Now, here’s where I can’t help interrupt the narrative with myself. I’ve been writing about my whole emotional-depravation stoic attitude ever since I first took it up. Though I’ve been left, as recently recapped, completely bereft of self-compassion and feeling, it hasn’t made me a completely caring asshole. In fact, falling into that black hole and pulling myself back out of it has made exponentially more compassionate for others than I used to be. Sure, I can’t empathize to that insane degree I used to be capable of, but I’ve also been down that depression spiral that I never would have thought could happen to me. And not only can I logically not be the only one, there’s plenty of posts and status updates on the web to back me up on this.

The three of us shifted over into supportive-caring-theraputic friend mode, and seemingly pulled off making him feel better about his mother’s passing. For a couple minutes at least, right before another unexpected left turn happened and we had him back to broken down and crying. This time, because he didn’t like himself — because he had to have been born defective in some way, enough to the point to where he didn’t want to be kept and was given up for adoption. While we three were once again able to collectively (and supportively) address why he shouldn’t carry the weight of his biological mother’s choice all those years ago on his own shoulders, the part that I did almost all of the speaking on was over the idea of not liking himself as result. If I’d had a tape recording of that moment, I’d be a transcription job and some supplemental writing & editing away from having a good few good weeks worth of content taken care of.

I drew on all my years of self-loathing and depression over similar-if-not-the-same thoughts he was throwing out, and didn’t stop talking until I felt sure that he was in a better place on that matter than he was before I started word vomitting all over him. I’ve been down that path, and I wouldn’t wish it on anyone; I would become that overbearing supportive person I could have used to keep me from falling myself to keep anyone from having to go through that. Especially on him — David is too good for that. He’s the kind of person this world needs more of.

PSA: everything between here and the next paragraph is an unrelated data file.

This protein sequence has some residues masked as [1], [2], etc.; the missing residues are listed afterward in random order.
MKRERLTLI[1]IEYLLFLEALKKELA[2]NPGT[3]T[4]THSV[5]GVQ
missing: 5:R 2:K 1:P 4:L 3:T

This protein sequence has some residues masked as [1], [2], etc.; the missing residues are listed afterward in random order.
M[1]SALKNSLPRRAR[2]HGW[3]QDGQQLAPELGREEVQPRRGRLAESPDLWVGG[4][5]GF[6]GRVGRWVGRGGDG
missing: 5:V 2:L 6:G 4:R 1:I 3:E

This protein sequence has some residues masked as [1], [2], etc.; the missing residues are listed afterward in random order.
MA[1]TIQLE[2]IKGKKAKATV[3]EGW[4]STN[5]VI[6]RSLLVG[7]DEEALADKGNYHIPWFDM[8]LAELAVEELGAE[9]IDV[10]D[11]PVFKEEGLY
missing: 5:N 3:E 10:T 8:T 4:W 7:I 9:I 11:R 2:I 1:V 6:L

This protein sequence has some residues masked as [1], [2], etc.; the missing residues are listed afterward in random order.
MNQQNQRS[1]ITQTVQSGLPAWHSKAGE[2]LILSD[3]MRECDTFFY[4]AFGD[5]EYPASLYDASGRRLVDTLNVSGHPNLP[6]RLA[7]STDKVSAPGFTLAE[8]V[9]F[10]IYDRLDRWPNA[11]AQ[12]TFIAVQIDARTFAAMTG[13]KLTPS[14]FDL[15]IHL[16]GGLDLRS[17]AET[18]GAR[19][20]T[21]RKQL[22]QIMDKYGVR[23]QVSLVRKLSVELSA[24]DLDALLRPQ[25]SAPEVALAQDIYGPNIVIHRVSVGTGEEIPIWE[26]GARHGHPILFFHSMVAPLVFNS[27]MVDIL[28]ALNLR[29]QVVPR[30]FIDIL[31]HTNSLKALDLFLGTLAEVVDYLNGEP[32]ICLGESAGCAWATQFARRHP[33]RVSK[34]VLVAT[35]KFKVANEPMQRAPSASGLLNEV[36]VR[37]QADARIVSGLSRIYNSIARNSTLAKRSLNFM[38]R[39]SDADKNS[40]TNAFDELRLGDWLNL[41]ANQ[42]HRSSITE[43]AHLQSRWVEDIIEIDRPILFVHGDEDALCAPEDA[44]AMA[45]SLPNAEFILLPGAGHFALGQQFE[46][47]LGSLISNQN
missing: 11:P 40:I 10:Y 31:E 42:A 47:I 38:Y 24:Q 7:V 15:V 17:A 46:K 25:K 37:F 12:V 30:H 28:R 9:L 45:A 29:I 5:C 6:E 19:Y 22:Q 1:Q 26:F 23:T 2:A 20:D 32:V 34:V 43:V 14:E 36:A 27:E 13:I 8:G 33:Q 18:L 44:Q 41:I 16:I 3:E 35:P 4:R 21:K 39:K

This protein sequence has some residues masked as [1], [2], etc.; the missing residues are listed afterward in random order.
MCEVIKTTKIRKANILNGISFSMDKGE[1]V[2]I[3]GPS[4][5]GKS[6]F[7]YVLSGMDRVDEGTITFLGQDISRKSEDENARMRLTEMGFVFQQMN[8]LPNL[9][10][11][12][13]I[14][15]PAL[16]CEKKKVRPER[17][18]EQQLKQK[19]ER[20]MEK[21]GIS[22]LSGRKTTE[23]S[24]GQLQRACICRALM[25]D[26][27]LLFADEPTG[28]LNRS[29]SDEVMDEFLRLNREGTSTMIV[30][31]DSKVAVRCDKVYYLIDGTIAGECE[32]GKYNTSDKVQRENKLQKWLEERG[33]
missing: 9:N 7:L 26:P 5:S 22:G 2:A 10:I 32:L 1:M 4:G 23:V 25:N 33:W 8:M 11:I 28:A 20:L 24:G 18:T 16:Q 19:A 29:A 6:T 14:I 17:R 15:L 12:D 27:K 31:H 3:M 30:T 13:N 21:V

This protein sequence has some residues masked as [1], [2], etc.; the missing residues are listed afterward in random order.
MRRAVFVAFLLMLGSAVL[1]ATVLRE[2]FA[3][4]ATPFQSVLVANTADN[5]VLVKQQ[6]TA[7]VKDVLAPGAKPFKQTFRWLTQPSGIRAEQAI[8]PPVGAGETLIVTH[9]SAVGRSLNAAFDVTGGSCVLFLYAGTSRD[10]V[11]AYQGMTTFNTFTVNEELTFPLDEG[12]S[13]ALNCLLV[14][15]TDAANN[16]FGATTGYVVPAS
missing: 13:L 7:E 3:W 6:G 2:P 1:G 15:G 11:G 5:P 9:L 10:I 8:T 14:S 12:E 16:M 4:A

The night ended on a good note, and he messaged me with thanks the next day; that it’d been a very helpful and needed healing experience. Now that the story’s told, I’ll circle back to what it was that made me choose this to be my next entry and the meaning behind the post title.

Throughout the talk earlier in the night, David kept circling back to feeling so silly for feeling so sad when there’s so much greater suffering in the world. What gave him the right to feel sad about mourning his mother after all the time they had together when people across the world are going through such far worse tragedies. Very much like I was able to opine profusely on the matter of him “not liking [him]self”, so to was I able to do so on the idea that other people’s suffering would trivialize and invalidate his own.

As I spouted on about how objectivaly illogical and unnecesarily cruel to himself that notion was, all I had in the back in my mind is how often I’ve said the very same thing to myself. And I quote:

“Considering all the greater adversities that other people are facing and conquering every passing day, this tireless determination to tell the story of my own makes me feel that I must either be really in love with myself or addicted to dwelling in my past misery.”

As much as I’ve flip-flopped back and forth on the matter myself, addressing it with the pure objective clarity that comes with weighing in on someone else’s problems permanently locked me onto one side of the argument — in the end, fuck what everyone else’s problems are, you’re not stuck having to live everyone else’s lives. You’re a person and human being, born with the right to not have to be perfect, and with that comes hardship, sadness, pain, and sorrow. The fact that other people do, for whatever different reasons they may be, does not deny you the right to your own.